If there’s one thing I seek to share with you dear subscriber, it is the belief that machines are dumb, automated machines especially, and that your future and freedom as a human will largely come down to your ability to fool these machines.
You might regard hacking as the art of lying to machines, and by extension using machines to then lie to other human beings. While as a society we are growing increasingly aware of the potential to use machines to deceive, we also need to develop our ability to deceive the machines themselves.
Let’s be clear. Machines will never be conscious. Deceiving them is not about changing their mind or influencing their emotions. No. Fooling machines may be as simple as survival. The difference between life and death. Or on a more mundane level, the ability to maintain autonomy in a pervasive surveillance society.
There is presently a global arms race underway when it comes to machine learning and AI. Governments and military organizations around the world are hustling to develop automated weapons and infuse machine learning into every system possible.
Yet as a subscriber to this newsletter you probably already know that AI is neither omnipotent nor without significant flaws and shortcomings. This creates an interesting vulnerability as war machines feel pressure to adopt automation, and yet are not in a position to properly test or secure their technology.
Hence the cyber war that is currently being waged across the Internet is almost guaranteed to escalate, perhaps dramatically. Today we see penetration testing of critical infrastructure combined with widespread electronic espionage. Tomorrow we’ll see penetration testing of weapons systems and widespread electronic attacks.
Adversarial algorithms will be constantly jousting and testing each others capabilities, if they’re not already doing so. A passage from the article above:
Using adversarial algorithmic camouflage, tanks or planes might hide from AI-equipped satellites and drones. AI-guided missiles could be blinded by adversarial data, and perhaps even steered back toward friendly targets. Information fed into intelligence algorithms might be poisoned to disguise a terrorist threat or set a trap for troops in the real world.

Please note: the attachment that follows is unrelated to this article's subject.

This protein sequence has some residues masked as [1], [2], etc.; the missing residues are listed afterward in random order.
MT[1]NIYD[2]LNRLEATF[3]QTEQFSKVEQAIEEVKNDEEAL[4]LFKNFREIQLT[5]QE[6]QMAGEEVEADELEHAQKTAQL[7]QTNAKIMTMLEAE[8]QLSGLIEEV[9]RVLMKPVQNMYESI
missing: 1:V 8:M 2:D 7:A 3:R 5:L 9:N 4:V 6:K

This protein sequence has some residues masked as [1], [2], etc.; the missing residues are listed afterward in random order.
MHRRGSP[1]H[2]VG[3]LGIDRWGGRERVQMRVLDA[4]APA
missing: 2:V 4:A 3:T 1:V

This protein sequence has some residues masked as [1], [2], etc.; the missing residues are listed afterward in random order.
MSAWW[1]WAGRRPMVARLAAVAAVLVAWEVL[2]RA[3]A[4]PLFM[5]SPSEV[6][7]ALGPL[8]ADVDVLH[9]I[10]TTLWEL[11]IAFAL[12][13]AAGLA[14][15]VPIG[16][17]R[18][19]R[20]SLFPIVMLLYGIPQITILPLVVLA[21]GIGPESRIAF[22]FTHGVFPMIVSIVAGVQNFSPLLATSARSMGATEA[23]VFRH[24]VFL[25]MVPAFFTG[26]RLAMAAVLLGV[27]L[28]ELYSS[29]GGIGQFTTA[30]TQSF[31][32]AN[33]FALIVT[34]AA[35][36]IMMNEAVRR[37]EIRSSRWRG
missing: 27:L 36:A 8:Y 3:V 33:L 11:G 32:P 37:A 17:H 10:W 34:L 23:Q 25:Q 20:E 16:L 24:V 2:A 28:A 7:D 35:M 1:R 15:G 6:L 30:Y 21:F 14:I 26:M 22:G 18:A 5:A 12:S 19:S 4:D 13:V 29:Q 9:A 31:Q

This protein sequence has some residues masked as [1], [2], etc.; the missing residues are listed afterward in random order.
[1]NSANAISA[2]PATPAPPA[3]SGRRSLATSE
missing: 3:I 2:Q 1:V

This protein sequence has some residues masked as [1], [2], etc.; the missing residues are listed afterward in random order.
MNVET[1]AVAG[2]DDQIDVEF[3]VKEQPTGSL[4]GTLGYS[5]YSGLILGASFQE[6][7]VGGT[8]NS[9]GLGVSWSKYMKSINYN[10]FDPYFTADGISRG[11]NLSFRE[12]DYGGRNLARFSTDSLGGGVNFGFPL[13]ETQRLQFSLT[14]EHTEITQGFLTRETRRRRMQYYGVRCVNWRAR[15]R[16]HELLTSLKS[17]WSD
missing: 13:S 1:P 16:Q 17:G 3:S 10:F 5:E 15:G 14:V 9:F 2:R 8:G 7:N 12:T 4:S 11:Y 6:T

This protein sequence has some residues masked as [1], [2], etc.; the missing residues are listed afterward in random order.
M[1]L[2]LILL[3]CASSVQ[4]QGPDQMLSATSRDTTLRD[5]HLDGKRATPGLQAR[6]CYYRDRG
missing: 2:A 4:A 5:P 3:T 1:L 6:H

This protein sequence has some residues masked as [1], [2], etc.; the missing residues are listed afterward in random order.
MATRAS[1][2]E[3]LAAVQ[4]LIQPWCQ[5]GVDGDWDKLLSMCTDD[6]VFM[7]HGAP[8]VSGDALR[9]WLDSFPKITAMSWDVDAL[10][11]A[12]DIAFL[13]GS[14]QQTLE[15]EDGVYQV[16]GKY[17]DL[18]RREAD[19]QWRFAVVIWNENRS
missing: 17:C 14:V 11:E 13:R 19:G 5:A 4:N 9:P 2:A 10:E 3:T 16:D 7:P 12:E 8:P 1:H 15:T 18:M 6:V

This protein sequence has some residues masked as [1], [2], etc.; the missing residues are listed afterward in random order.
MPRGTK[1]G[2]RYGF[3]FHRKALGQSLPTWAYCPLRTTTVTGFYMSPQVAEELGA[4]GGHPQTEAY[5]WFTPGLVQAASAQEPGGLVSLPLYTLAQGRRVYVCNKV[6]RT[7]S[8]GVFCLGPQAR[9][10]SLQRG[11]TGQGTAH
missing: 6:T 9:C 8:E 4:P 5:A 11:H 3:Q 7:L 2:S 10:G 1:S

The Fog of War created by technology is real, and while we cannot see the battlefield, you better believe we’re smack dab in the middle of it. Here in Canada we may not currently fear that the drones over head will misidentify us as a target and execute a kill command, but such a scenario may not be that far off.
This is why it is crucial to recognize that these systems are flawed, and rather than fear them, we should understand them, if only so we can properly defend ourselves.
So let’s take a moment to do something we’ve yet to really do in this newsletter, and break down what exactly AI does, if only so we can understand how to fool it:
Primarily, AI engages in pattern recognition. It accomplishes this largely via sorting and ranking information. What enables AI to achieve this is scale. Where humans get bored, machines can process information without losing attention. Incredible amounts of information, and as a result of this volume AI can find patterns and then act on them.
Therefore the key to beating or fooling AI is to understand and engage these patterns. For each of these seven, there are methods we could use to fool or subvert the logic behind the system. The more we know about the system, the easier it is to subvert or defeat it.
This is a big reason why AI companies insist on using black boxes. They know that if people knew how their algorithms worked, they’d be able to manipulate them. An example of this is the (increasingly discredited) Search Engine Optimization (SEO) industry. They spend considerable resources reverse engineering the logic behind a search engine so they can then fool it.
Now imagine that method applied across society.
Is an AI acting as the first level of human resources screening resumes to determine who gets the job or at least an interview with a human? No problem. Hire the company that knows how to fool that AI so you can get the job or the interview.
Algorithms working for Canadian Revenue Agency to determine who gets audited? Better hope your accountant knows the logic that algorithm uses so you can be sure to avoid the scrutiny of the tax man.
Facing criminal charges? Best to hire a lawyer or legal firm that understands how the algorithm will judge your plea or determine your eligibility for parole. Or maybe before that understand how the predicting policing algorithms chose where to patrol and who to arrest.
The image above is from AI Now’s 2019 report that shows the efforts underway to resist harmful AI. While it is encouraging, it also illustrates how widespread AI has become in our society. If I believed in due process, I might believe that automated decision making will recede and pause as we understand what the right balance is between human and machine.
Tragically I don’t think that will happen. Instead our moral imperative is to understand how to fool the machines. And more importantly, share that knowledge with our friends and loved ones.
So what are you waiting for. Spread the word! What are some of the ways that you fool automated systems? What are some methods that you think could work, and that we should try when it comes to fooling machines? #metaviews
And have a great weekend eh!